Asian shares drop ahead of Fed newswritten by Bella Palmer
MSCI’s broadest index of Asia-Pacific shares outside Japan eased 0.14%, Australian stocks lost 0.51%, and stocks in Tokyo edged 0.11% lower
Shares in Asia dropped and U.S. stock futures were steady on Tuesday as caution ahead of a U.S. Federal Reserve meeting and a slew of corporate earnings offset growing optimism about the global economic recovery from the coronavirus crisis.
MSCI’s broadest index of Asia-Pacific shares outside Japan eased 0.14%. Australian stocks lost 0.51%, but shares in China were little changed. Stocks in Tokyo edged 0.11% lower.
S&P 500 e-mini stock futures added 0.07%.
Oil rebounded in Asian trading after major oil producers stood by their demand forecasts, but there are still downside risks due to surging COVID-19 cases in India, the world’s third-biggest oil importer.
Analysts said some investors may be taking profits on equities, but sentiment remains positive due to rising coronavirus vaccination rates in many countries.
There are two reasons to remain positive on equities and commodities, said Masayuki Kichikawa, chief macro strategist at Sumitomo Mitsui Asset Management Co in Tokyo. The global economy is likely to continue to strengthen and many advanced economies are heading for a reopening due to progress in vaccinations.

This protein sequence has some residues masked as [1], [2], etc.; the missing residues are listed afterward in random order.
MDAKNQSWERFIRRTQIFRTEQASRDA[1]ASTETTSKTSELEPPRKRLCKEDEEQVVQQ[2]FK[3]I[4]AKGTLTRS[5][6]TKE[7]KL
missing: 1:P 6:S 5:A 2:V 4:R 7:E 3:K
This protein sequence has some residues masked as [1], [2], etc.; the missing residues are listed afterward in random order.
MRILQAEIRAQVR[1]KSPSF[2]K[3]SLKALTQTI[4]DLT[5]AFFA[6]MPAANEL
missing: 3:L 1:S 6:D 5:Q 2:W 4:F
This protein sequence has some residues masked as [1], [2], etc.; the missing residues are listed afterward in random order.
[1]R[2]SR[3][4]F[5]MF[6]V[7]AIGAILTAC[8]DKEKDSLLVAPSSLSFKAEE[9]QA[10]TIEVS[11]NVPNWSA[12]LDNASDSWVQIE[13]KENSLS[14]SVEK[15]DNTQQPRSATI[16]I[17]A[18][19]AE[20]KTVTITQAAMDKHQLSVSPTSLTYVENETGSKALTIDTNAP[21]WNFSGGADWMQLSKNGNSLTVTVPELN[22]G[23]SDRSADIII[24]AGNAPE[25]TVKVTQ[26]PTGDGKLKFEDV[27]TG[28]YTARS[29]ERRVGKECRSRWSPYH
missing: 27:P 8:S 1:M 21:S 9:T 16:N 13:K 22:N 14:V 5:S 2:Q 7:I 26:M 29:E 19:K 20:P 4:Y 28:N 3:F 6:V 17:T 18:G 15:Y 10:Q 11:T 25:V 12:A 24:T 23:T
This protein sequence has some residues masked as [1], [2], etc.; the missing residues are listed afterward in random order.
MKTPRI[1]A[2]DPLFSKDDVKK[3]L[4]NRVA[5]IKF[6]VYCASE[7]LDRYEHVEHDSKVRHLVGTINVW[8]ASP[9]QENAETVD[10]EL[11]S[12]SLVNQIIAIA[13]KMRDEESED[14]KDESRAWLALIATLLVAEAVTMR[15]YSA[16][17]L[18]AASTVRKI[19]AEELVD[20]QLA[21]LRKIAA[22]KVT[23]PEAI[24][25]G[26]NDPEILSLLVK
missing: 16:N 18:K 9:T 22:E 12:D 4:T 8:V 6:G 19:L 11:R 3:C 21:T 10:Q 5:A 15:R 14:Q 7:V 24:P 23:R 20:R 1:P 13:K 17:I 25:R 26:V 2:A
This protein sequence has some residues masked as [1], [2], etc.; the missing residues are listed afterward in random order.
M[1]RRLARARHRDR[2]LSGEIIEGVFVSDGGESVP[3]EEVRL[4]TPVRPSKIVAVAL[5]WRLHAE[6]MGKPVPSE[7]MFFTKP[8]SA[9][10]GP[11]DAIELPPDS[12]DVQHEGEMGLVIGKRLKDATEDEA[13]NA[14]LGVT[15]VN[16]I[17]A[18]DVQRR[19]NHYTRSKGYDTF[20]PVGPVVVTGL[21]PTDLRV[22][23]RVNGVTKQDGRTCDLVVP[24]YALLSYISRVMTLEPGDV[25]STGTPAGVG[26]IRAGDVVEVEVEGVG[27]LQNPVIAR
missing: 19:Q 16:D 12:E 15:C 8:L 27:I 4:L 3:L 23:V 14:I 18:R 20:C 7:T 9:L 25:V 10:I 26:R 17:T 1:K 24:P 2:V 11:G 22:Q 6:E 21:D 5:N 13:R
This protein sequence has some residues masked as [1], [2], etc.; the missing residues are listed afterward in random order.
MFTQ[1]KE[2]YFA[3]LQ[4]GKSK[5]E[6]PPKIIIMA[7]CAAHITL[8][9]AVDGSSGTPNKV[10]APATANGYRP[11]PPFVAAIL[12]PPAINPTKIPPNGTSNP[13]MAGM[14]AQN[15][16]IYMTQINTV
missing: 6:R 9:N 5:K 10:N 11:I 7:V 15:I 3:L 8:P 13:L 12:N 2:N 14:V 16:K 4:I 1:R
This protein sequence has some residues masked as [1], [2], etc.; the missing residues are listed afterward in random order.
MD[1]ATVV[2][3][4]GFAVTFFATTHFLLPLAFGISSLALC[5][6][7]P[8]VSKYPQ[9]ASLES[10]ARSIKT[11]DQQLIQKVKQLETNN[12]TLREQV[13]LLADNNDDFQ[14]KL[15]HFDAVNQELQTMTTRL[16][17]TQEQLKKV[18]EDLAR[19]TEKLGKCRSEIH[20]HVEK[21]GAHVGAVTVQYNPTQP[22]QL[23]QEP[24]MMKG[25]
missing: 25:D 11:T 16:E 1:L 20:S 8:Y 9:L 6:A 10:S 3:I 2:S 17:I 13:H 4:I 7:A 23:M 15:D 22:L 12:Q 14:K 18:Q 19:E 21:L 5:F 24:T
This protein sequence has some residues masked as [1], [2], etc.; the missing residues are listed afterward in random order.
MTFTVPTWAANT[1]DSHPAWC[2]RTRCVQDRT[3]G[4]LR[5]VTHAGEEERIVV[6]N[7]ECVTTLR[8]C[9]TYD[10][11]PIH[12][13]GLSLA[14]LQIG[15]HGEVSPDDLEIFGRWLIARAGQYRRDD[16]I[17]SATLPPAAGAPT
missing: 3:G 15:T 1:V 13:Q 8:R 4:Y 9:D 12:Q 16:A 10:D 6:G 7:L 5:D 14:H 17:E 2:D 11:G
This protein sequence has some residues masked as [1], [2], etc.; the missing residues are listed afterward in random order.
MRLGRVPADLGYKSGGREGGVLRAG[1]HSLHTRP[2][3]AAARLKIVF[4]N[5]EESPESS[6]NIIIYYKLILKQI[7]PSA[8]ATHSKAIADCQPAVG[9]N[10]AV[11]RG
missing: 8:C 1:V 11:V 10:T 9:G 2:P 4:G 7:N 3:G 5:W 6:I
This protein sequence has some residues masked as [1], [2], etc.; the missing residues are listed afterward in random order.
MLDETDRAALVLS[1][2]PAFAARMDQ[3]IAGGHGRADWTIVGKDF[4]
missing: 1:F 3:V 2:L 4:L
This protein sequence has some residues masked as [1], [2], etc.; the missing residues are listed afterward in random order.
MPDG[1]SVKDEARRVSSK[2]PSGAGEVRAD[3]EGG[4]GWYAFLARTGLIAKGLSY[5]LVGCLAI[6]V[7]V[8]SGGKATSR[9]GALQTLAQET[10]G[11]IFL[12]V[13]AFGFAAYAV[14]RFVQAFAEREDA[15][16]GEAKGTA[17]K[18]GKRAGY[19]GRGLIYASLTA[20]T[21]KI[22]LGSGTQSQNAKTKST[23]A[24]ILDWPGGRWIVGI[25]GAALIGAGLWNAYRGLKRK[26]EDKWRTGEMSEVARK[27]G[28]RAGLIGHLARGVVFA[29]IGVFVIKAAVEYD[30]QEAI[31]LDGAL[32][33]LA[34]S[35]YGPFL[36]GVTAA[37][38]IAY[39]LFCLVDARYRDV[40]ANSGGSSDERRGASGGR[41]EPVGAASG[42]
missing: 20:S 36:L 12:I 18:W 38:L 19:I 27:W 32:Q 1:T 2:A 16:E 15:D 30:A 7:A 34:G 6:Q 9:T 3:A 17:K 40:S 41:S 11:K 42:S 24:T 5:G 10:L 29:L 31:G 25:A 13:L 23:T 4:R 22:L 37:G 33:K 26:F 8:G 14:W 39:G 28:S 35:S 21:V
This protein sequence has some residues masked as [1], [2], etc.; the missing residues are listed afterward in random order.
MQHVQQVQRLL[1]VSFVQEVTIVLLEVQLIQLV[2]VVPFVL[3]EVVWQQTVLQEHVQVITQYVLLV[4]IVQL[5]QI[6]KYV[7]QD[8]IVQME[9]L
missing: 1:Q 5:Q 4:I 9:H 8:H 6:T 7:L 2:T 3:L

However, despite the hopeful signs, a bullish session on Wall Street failed to inspire Asian markets. The S&P 500 and Nasdaq closed at record highs on Monday, fuelled by heavyweight growth stocks ahead of a deluge of earnings reports this week. The Dow Jones Industrial Average (DJIA) finished 0.18% lower.
Sentiment for equities in many markets has improved steadily this month due to expectations that rising vaccination rates will allow more economies to resume normal activity.
However, one area of concern is India, which is struggling with a surge of Covid cases that has overwhelmed its healthcare system.
Many investors stuck to the sidelines ahead of a Fed meeting ending Wednesday, where the U.S. central bank is expected to confirm that it will maintain with its easy monetary policy to bolster the economy.
Bond traders are also closely watching an auction of $62-billion of seven-year U.S. Treasuries later on Tuesday.
The Treasury saw very weak demand at a seven-year debt auction in February, which sparked a brutal market selloff across the globe. The notes also saw tepid, albeit improved, demand in March.
Ahead of the auction results, seven-year yields edged up to 1.2689%, while benchmark 10-year yields rose slightly to 1.5755%.
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